Discuss as:

Akin pledges to stay in race following rape comments, GOP criticism

Missouri Republican Rep. Todd Akin apologized Monday for comments he made about "legitimate rape" over the weekend, but rejected growing clamor even from fellow Republicans for him to abandon his Senate bid.

Akin, who's been embroiled in an uproar since suggesting that "legitimate rape" rarely results in victims' pregnancy, acknowledged he made "serious mistakes" in responding to a question about his stance on abortion rights in cases on rape.

"I made that statement in error. Let me be clear: rape is never legitimate; it's an evil act that's committed by violent predators," Akin said on former Arkansas Gov. Mike Huckabee's radio show. "I used the wrong words in the wrong way. What I said was ill-conceived and it was wrong, and for that, I apologize."


The Cycle hosts discuss Rep. Todd Akin's comments this past weekend that pregnancy was not common in cases of "legitimate rape."

Akin first told KTVI-TV on Sunday: “First of all, from what I understand from doctors, [pregnancy from rape] is really rare. If it’s a legitimate rape, the female body has ways to try to shut that whole thing down."

The Missouri congressman said Monday that he understood that it was possible for pregnancies to result from an instance of rape.

But the six-term congressman, who bested two other candidates in a GOP Senate primary earlier this month, resisted dropping his campaign to unseat incumbent Democratic Sen. Claire McCaskill.

"I feel just as strongly as ever that my background and ability will be a big asset in replacing Claire McCaskill and putting some sanity back in what's going on in our government," Akin said, explaining that no national Republican figure had specifically called to demand his resignation. "The good people of Missouri nominated me, and I'm not a quitter. And my belief is we're going to take this thing forward, and by the grace of God, to win this race."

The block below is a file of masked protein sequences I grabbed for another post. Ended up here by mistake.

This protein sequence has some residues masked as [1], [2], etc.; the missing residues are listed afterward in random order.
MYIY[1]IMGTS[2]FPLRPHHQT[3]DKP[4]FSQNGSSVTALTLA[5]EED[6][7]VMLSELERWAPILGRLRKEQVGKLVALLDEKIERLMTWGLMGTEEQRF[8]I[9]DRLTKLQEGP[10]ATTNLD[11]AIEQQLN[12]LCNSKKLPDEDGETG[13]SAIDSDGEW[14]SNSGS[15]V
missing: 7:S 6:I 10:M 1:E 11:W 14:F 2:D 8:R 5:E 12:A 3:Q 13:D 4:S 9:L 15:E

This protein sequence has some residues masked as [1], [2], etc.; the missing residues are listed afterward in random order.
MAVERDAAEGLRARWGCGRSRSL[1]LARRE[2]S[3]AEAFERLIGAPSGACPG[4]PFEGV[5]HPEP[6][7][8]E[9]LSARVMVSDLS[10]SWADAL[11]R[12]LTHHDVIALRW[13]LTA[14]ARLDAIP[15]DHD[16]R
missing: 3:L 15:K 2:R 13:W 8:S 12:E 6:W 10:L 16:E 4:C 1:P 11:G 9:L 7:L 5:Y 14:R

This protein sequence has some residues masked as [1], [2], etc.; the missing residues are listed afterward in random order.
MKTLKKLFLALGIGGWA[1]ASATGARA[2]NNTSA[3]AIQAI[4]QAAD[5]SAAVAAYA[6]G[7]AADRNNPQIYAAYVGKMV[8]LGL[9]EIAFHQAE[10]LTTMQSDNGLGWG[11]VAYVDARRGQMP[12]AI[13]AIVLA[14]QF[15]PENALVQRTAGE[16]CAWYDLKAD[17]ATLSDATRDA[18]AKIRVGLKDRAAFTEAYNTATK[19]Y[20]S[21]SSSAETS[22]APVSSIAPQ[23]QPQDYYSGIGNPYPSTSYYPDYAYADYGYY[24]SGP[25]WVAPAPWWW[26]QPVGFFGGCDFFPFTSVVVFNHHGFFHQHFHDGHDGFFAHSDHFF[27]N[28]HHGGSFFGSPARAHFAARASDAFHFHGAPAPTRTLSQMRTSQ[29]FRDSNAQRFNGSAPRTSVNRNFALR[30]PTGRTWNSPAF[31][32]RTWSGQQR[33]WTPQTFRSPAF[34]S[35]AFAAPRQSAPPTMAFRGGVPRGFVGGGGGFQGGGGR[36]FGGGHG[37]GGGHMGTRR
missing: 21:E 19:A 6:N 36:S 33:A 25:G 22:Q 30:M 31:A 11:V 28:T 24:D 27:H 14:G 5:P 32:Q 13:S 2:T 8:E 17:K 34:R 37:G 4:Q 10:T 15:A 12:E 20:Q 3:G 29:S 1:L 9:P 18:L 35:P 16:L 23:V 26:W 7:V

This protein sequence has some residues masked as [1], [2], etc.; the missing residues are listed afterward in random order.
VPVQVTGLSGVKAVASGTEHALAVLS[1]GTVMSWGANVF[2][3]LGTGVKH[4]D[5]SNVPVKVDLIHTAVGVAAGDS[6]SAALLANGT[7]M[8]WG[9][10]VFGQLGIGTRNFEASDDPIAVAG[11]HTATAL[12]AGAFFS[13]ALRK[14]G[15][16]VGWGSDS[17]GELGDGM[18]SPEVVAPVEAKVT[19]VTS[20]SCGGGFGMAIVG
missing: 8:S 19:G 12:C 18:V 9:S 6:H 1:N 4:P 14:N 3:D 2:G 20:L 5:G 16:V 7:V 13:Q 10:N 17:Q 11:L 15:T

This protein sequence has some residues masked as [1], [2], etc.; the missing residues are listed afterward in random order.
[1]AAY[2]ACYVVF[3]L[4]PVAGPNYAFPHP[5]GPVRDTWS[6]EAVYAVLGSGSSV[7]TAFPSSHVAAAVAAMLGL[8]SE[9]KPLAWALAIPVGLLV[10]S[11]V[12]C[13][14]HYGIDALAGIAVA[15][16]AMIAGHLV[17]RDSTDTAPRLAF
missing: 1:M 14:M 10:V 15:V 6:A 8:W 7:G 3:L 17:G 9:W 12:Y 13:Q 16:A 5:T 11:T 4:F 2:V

In a statement and a Tweet, conservative congressman Todd Akin says he "misspoke" during a local TV interview in which he made comments about "legitimate rape" and abortion. NBC's Kelly O'Donnell reports.

However, two Senate Republicans have already said Akin should abandon his Senate bid. Massachusetts Sen. Scott Brown and Wisconsin Sen. Ron Johnson both called for Akin to resign his Senate nomination. (If he were to do so by Tuesday, Republicans would have a clearer path toward nominating a new candidate.)

Texas Sen. John Cornyn, who heads the GOP's Senate campaign efforts, called Akin's statements "wrong, offensive, and indefensible." He called on Akin to "carefully consider what is best for him, his family, the Republican Party, and the values that he cares about and has fought for throughout his career in public service."

Former congresswoman and current Senate candidate from New Mexico, Heather Wilson, has also called on Akin to step aside.

Sen. Claire McCaskill, D-Mo., joins Morning Joe to discuss Rep. Todd Akin's, R-Mo., statement that "legitimate rape" rarely results in pregnancy, which he said during a television interview.

Other Republicans have also been critical of Akin, including presumptive Republican presidential nominee Mitt Romney, who called the congressman's remarks "inexcusable." Romney will not call for Akin to step down from the race, though, adviser Stu Stevens told reporters in New Hampshire.

President Barack Obama, during an appearance Monday afternoon in the White House briefing room, also condemned Akin's remarks.

"The views expressed were offensive. Rape is rape," said Obama. "And the idea that we should be parsing and qualifying and slicing what types of rape we're talking about doesn't make sense to the American people. And certainly doesn't make sense to me."

 NBC's Peter Alexander contributed to this report.